Chinese investment in Australia plunges to lowest level since at least 2007

Australian and Chinese flags are seen at the third China International Import Expo (CIIE) in Shanghai, China 6 November, 2020 (Photo: Reuters/Aly Song). Sketched by the Pan Pacific Agency.

SYDNEY, Jun 28, 2022, ST. A diplomatic falling out between Australia and China has taken a heavy toll on Chinese investment, which has plunged to the lowest level since at least 2007. A new report by KPMG and the University of Sydney found that Chinese companies invested just US$585 million (S$811 million) in Australia in 2021, down from a peak of US$16.2 billion in 2008, The Straits Times reported.

The report shows the plunge in investment began in 2017, just as relations between the pair turned sour.

In the four years to 2017, China invested more than US$40 billion in Australia – making Australia one of the largest destinations for Chinese investment. But Chinese investment in Australia in the four years from 2018 amounted to just US$11 billion.

According to Chinese government data, China’s foreign investment had not dropped during the Covid-19 pandemic and increased in both 2020 and 2021.

The falling out in ties between Beijing and Canberra followed China’s anger at a range of measures, including Australia’s foreign interference laws, its ban on Chinese telecommunications giant Huawei from participating in its 5G roll-out, and its call for an inquiry into the origins of Covid-19.

Despite signs of a thaw since a recent change of government in Australia, the new Australian Prime Minister, Mr Anthony Albanese, has made it clear he will not make concessions to Beijing.

In comments that riled China, Mr Albanese on Tuesday (June 28) warned that China should learn lessons from Russian President Vladimir Putin’s “strategic failure” in invading Ukraine.

“Russia’s invasion of Ukraine can be seen as a strategic failure,” he told the Australian Financial Review. “If their objective was to enhance their power very quickly then that hasn’t occurred. The resistance of Ukraine has brought democratic nations closer together which have a shared commitment to rules-based, international order.”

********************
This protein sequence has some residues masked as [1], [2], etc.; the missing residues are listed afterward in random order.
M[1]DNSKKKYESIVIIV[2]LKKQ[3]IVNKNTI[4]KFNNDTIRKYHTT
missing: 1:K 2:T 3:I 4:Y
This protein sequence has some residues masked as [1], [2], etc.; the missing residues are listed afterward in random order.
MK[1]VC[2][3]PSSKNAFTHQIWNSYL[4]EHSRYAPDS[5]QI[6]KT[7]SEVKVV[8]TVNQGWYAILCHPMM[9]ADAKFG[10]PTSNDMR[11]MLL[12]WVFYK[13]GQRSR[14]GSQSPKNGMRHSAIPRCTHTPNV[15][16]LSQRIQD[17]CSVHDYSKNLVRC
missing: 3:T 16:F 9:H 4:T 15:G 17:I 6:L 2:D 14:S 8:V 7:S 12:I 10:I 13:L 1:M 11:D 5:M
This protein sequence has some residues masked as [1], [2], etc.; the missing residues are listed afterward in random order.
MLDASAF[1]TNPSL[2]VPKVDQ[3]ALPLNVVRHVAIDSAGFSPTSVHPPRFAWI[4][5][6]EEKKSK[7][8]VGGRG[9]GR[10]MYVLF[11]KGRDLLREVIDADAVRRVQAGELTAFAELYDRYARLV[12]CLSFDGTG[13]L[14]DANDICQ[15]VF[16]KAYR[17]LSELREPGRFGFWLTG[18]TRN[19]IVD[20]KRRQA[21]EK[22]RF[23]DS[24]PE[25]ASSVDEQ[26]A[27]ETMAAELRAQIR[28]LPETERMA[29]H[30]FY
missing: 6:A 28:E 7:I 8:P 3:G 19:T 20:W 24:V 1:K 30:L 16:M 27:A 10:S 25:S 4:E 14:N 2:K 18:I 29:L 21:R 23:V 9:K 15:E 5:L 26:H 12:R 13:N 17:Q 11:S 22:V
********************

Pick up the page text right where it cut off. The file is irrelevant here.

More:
Asked whether the global response to the Ukraine invasion had lessons for Beijing, which seeks “reunification” with Taiwan, Mr Albanese said the invasion “had shown attempts to impose change by force on a sovereign country meets resistance”.

The comments drew criticism from Beijing, which said on Tuesday that Taiwan was “not a sovereign country” and therefore could not be compared to Ukraine.

“Taiwan is by no means Ukraine,” Chinese Foreign Ministry spokesman Zhao Lijian told a regular press briefing in Beijing on Tuesday.

“They are not comparable at all… We hope relevant politicians can avoid making irresponsible remarks.”

The clash came as Australia and China made moves in recent weeks to improve ties. Earlier this month, Australian Defence Minister Richard Marles met his Chinese counterpart, General Wei Fenghe, on the sidelines of the Shangri-La Dialogue in Singapore, marking the first high-level official contact between the two countries in more than two years.

But Mr Albanese, a Labor MP, has insisted he will continue the Liberal-National Coalition’s approach to China and will speak out against Chinese human rights violations and any aggressive territorial moves. But he has signalled that he is open to dialogue and will adopt less combative rhetoric than his predecessor, Mr Scott Morrison.

As ties deteriorated in the past two years, China – Australia’s largest trading partner – imposed trade sanctions on A$20 billion (S$19.3 billion) worth of Australian beef, barley, wine and other products.

The latest report on declining Chinese investment in Australia suggested that the falling out has also affected China’s willingness to invest in Australia. The rush by Chinese firms from the 2000s onwards to buy Australian farmland, mining and energy businesses, and property and infrastructure assets appears to have ended.

But the slowdown may also have been affected by Australian curbs on foreign investment, particularly measures aimed at preventing investment in assets deemed significant to national security. Canberra has become increasingly worried about Chinese investment in sensitive assets.

The new Labor government is set to review a controversial 99-year lease in 2015 of a port in the northern city of Darwin to a Chinese firm – a deal that angered the United States, which stations marines at a nearby base.

Professor Hans Hendrischke, an expert on the Chinese economy from the University of Sydney who co-authored the investment report, said he was surprised by the fast rate at which Chinese investment had dropped.

“The decline really has now gone to a level where there is literally none or very little investment coming from China,” he told ABC News.

Share it

Exclusive: Beyond the Covid-19 world's coverage